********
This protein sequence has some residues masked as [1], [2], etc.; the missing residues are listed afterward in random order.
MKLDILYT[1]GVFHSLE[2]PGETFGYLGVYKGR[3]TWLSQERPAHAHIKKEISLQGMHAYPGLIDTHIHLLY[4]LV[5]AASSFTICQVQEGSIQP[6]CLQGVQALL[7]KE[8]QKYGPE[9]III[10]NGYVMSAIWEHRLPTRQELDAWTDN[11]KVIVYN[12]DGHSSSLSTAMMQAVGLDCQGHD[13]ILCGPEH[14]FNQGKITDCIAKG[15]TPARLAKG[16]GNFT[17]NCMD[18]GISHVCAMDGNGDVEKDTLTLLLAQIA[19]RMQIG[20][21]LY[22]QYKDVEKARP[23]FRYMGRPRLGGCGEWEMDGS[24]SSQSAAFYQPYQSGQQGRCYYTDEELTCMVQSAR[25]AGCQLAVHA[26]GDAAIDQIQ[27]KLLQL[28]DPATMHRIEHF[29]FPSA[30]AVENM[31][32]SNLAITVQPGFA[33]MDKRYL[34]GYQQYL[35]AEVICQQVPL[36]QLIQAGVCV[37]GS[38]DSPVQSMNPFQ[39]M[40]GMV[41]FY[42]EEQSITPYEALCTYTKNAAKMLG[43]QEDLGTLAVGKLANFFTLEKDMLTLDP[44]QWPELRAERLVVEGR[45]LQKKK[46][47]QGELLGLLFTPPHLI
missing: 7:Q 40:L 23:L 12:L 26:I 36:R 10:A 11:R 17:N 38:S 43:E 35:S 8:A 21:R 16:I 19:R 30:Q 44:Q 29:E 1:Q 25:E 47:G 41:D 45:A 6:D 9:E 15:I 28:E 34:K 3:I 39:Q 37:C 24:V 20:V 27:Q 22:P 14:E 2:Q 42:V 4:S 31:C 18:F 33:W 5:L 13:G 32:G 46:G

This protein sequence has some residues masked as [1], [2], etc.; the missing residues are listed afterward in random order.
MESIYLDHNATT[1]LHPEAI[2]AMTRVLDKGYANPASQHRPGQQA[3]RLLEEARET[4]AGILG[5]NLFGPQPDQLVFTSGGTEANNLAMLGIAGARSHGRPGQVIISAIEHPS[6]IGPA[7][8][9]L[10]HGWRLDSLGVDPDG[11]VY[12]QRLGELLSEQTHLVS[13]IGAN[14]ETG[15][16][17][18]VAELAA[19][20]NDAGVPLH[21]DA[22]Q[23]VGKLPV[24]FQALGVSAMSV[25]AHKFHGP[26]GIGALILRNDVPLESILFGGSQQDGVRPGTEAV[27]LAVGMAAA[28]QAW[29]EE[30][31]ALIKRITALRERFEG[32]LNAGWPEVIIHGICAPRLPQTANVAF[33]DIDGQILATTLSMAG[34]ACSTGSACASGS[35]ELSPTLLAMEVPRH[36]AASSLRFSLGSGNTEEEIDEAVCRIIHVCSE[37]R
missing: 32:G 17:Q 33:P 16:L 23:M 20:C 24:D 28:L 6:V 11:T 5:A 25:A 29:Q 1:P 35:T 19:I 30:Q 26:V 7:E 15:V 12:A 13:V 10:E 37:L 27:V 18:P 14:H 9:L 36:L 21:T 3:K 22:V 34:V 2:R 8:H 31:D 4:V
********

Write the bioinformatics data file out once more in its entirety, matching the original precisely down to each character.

This protein sequence has some residues masked as [1], [2], etc.; the missing residues are listed afterward in random order.
MKLDILYT[1]GVFHSLE[2]PGETFGYLGVYKGR[3]TWLSQERPAHAHIKKEISLQGMHAYPGLIDTHIHLLY[4]LV[5]AASSFTICQVQEGSIQP[6]CLQGVQALL[7]KE[8]QKYGPE[9]III[10]NGYVMSAIWEHRLPTRQELDAWTDN[11]KVIVYN[12]DGHSSSLSTAMMQAVGLDCQGHD[13]ILCGPEH[14]FNQGKITDCIAKG[15]TPARLAKG[16]GNFT[17]NCMD[18]GISHVCAMDGNGDVEKDTLTLLLAQIA[19]RMQIG[20][21]LY[22]QYKDVEKARP[23]FRYMGRPRLGGCGEWEMDGS[24]SSQSAAFYQPYQSGQQGRCYYTDEELTCMVQSAR[25]AGCQLAVHA[26]GDAAIDQIQ[27]KLLQL[28]DPATMHRIEHF[29]FPSA[30]AVENM[31][32]SNLAITVQPGFA[33]MDKRYL[34]GYQQYL[35]AEVICQQVPL[36]QLIQAGVCV[37]GS[38]DSPVQSMNPFQ[39]M[40]GMV[41]FY[42]EEQSITPYEALCTYTKNAAKMLG[43]QEDLGTLAVGKLANFFTLEKDMLTLDP[44]QWPELRAERLVVEGR[45]LQKKK[46][47]QGELLGLLFTPPHLI
missing: 7:Q 40:L 23:L 12:L 26:I 36:R 10:A 11:R 17:N 38:S 43:E 35:S 8:A 21:R 16:I 19:R 30:Q 44:Q 29:E 1:Q 25:E 47:G 41:D 45:A 6:D 9:E 15:I 28:E 34:K 3:I 39:Q 37:C 24:V 20:V 27:Q 22:P 14:E 2:Q 42:V 4:S 31:C 18:F 33:W 5:L 13:G 32:G 46:G

This protein sequence has some residues masked as [1], [2], etc.; the missing residues are listed afterward in random order.
MESIYLDHNATT[1]LHPEAI[2]AMTRVLDKGYANPASQHRPGQQA[3]RLLEEARET[4]AGILG[5]NLFGPQPDQLVFTSGGTEANNLAMLGIAGARSHGRPGQVIISAIEHPS[6]IGPA[7][8][9]L[10]HGWRLDSLGVDPDG[11]VY[12]QRLGELLSEQTHLVS[13]IGAN[14]ETG[15][16][17][18]VAELAA[19][20]NDAGVPLH[21]DA[22]Q[23]VGKLPV[24]FQALGVSAMSV[25]AHKFHGP[26]GIGALILRNDVPLESILFGGSQQDGVRPGTEAV[27]LAVGMAAA[28]QAW[29]EE[30][31]ALIKRITALRERFEG[32]LNAGWPEVIIHGICAPRLPQTANVAF[33]DIDGQILATTLSMAG[34]ACSTGSACASGS[35]ELSPTLLAMEVPRH[36]AASSLRFSLGSGNTEEEIDEAVCRIIHVCSE[37]R
missing: 32:G 17:Q 33:P 16:L 23:M 20:C 24:D 28:L 6:V 11:T 5:A 25:A 29:Q 1:P 35:T 19:I 30:Q 26:V 7:E 15:V 12:A 13:V 10:E 37:L 27:V 18:P 14:H 9:L 36:L 21:T 3:K 22:V 34:V 2:R 8:H 31:D 4:V